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Is Villa Gamberaia the most romantic garden in Italy?

Roses are shots of colour among the clipped greens of the water garden. Photo - Robin Powell

An Italian Romance

Here we join a long line of world-weary travellers who have fallen for the charms of Villa Gamberaia.

Villa Gamberaia has had good press for more than a century. When Edith Wharton visited in the 1890s she described it as a perfect example of producing a great effect on a small scale. Other writers have gone further: a place that ‘leaves an enduring impression of serenity, dignity and blithe repose’,; and even ‘the most thoughtful domestic landscape the western world has seen.’

It’s a challenge for anything – a city, or work of art, let alone something as changeable as a garden – to live up to that level of praise, yet when I visited Gamberaia last northern spring, I too fell in love. I would have lingered all day if I could. There was something magical about the effect of the garden floating above the Arno valley. Blackbirds were singing through the stillness of the early morning. Mist clung in pockets and ribbons in the olive groves sweeping down the slope. Water played delicately in the fountains, and as the sun burned away the early cloud, the terracotta skyline of Florence below us started to glow.


Looking back to the villa through an arch in the cyprus hedge, the garden is all tiers and tones of clipped green. Photo - Robin Powell


I was drawn to take in the views, which aren’t seen in a single wow moment, but instead are framed in a series of pictures. They are glimpsed in snatches through archways and breaks in a great wobbly yew hedge; or bordered by stone walls and statuary. Standing at a stone balustrade at the end of the long lawn of the bowling green I felt I was in a beautifully decorated opera box looking down on the stage of Florence and its valley. Having taken in the view I was drawn back into the garden, to dawdle around the box-edged pools, wander the alleys, and explore the bosco. The air was scented with roses, lemons hung on the trees like miniature lanterns, hot pink azaleas tumbled in great loose waterfalls of bloom from terracotta containers, and the beds of peonies were so heavy with bloom they could hardly stay upright. View, greenery, flowers: I moved from one to the other and back again, always finding something new to love.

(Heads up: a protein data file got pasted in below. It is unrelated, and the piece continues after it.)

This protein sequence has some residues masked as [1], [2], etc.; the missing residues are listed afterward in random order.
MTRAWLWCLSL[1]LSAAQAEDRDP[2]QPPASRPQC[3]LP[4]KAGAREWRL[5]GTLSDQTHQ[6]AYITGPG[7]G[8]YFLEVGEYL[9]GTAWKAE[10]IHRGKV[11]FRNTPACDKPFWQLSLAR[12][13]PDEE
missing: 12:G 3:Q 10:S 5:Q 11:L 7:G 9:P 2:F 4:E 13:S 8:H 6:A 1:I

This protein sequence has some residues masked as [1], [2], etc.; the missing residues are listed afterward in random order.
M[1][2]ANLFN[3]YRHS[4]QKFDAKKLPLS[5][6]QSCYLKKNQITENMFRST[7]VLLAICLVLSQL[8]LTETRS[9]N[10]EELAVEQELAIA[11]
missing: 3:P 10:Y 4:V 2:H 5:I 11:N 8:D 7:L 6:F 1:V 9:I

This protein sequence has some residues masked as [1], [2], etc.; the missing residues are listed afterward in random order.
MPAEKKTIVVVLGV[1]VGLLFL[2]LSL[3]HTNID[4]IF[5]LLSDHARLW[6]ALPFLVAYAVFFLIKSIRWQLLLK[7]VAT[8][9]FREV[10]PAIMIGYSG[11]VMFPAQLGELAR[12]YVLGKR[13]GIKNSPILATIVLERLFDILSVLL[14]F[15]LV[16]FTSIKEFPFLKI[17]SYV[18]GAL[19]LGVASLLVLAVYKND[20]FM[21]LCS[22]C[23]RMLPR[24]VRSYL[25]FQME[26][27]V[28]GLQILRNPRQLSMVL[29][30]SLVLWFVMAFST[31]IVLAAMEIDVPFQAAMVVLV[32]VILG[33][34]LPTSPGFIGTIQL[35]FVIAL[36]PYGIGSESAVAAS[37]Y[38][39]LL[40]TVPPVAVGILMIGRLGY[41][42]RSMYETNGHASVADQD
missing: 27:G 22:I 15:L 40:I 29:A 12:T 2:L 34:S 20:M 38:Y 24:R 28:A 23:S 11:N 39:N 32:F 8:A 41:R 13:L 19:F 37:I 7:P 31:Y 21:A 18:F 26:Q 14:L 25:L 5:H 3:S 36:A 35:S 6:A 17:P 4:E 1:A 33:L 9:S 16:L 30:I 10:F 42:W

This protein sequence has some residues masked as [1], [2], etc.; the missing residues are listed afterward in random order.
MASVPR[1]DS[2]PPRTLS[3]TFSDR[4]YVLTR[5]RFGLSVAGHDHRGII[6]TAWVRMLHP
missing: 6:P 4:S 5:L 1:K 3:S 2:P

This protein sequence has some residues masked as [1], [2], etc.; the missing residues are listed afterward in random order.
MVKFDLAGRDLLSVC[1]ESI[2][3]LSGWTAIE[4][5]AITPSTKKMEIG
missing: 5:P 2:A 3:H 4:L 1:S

Roses are grown as climbers, standard and bushes throughout the garden. Photo - Robin Powell 


Romantic recluse

When Wharton saw the garden it had been recently bought by the Romanian Princess and sister of the Queen of Serbia, Giovanna Ghyka. Princess Ghyka was famously reclusive. The story goes that she had been a great beauty in her youth. When her rosy bloom started to fade, she hid herself away in the Tuscan countryside with her lifelong companion, Miss Blood, and worked on creating the romantic gardens of Gamberaia. The troubled princess was never seen in public again without a heavy veil. It was rumoured that she would pace the long cypress avenue in the night, and bathe, naked, at dawn in the water-garden.

The water garden consists of four rectangular pools where the villa’s original parterre stood. They can be seen from the rooms of the villa, but at ground level are obscured by hedges of box so that their reflections of clouds and sky come as a surprise as you enter the garden. The Princess and Miss Blood also added a semi-circular cypress hedge that curves around a crescent of water garden filled with iris and other water plants.


Views of Florence are glimpsed through gaps in the hedge, or are framed by sanctuary. Photo - Robin Powell


Edith Wharton wasn’t impressed with the changes the couple made, but Gamberaia has been fortunate from the start in having owners who successively built on the beauty of the place. The princess and Miss Blood lived at Gamberaia until the former’s death, after which American-born Baroness von Ketteler bought the garden. She hired Cecil Pinsent, an English garden designer who was revitalizing classic Italian garden design in his Tuscan gardens. Together they get the credit for adding Gamberaia’s topiary and wide box borders.


Destruction and rebirth

During World War II retreating German soldiers destroyed the garden and torched the villa. In 1948, Tuscan neighbour and art historian Bernard Berenson saw “trees with branches broken looking like elephants with broken tusks, the house burnt out with the beautiful courtyard fallen in, vases and stone animals on the parapet thrown down and broken.” And yet, he wrote, “the place retains its charm, its power to inspire longing and dreams.”Gamberaia became the property of the Vatican, which sold it to the Florentine industrialist Marcello Marchi, who began the work of restoration and rebuilding. This has been continued by his nephew Luigi Zalum, and his sons.


Beyond the formality of the garden the Tuscan countryside slopes towards Florence with a familiar rhythm of olive and cyprus trees. Photo - Robin Powell


Unlike many grand Italian gardens, this one still has the sense of being a family home. While many grand gardens impress, awe and even intimidate, the overriding principle at Villa Gamberaia is pleasure. It’s simply a joy to stray along its pathways.




Text: Robin Powell

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Author: Robin Powell